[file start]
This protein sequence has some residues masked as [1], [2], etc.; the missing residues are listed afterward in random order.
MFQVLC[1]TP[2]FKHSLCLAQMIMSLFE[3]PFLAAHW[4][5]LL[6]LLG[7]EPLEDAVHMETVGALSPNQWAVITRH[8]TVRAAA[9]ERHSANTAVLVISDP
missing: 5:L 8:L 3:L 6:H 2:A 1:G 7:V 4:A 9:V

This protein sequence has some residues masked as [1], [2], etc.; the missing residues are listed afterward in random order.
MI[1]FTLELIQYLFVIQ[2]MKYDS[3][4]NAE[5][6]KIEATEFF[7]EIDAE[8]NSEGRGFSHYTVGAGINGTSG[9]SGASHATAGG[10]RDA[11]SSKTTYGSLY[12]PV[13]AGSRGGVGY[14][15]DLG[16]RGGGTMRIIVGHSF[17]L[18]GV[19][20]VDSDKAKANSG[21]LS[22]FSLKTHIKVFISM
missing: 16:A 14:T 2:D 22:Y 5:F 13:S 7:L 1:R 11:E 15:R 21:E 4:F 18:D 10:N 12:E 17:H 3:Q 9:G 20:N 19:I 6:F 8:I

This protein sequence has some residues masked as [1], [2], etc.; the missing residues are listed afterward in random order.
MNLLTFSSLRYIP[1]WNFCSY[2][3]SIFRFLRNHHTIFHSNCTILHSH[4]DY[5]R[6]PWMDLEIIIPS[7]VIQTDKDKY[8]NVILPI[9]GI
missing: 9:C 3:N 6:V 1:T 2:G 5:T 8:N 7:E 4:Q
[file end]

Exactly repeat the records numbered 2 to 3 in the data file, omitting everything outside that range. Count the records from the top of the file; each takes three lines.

This protein sequence has some residues masked as [1], [2], etc.; the missing residues are listed afterward in random order.
MI[1]FTLELIQYLFVIQ[2]MKYDS[3][4]NAE[5][6]KIEATEFF[7]EIDAE[8]NSEGRGFSHYTVGAGINGTSG[9]SGASHATAGG[10]RDA[11]SSKTTYGSLY[12]PV[13]AGSRGGVGY[14][15]DLG[16]RGGGTMRIIVGHSF[17]L[18]GV[19][20]VDSDKAKANSG[21]LS[22]FSLKTHIKVFISM
missing: 16:A 14:T 2:D 22:Y 5:F 13:S 7:L 1:R 11:E 15:R 21:E 4:F 18:D 10:N 12:E 17:H 3:Q 9:G 20:N 19:I 6:F 8:I

This protein sequence has some residues masked as [1], [2], etc.; the missing residues are listed afterward in random order.
MNLLTFSSLRYIP[1]WNFCSY[2][3]SIFRFLRNHHTIFHSNCTILHSH[4]DY[5]R[6]PWMDLEIIIPS[7]VIQTDKDKY[8]NVILPI[9]GI
missing: 9:C 3:N 6:V 1:T 2:G 5:T 8:N 7:E 4:Q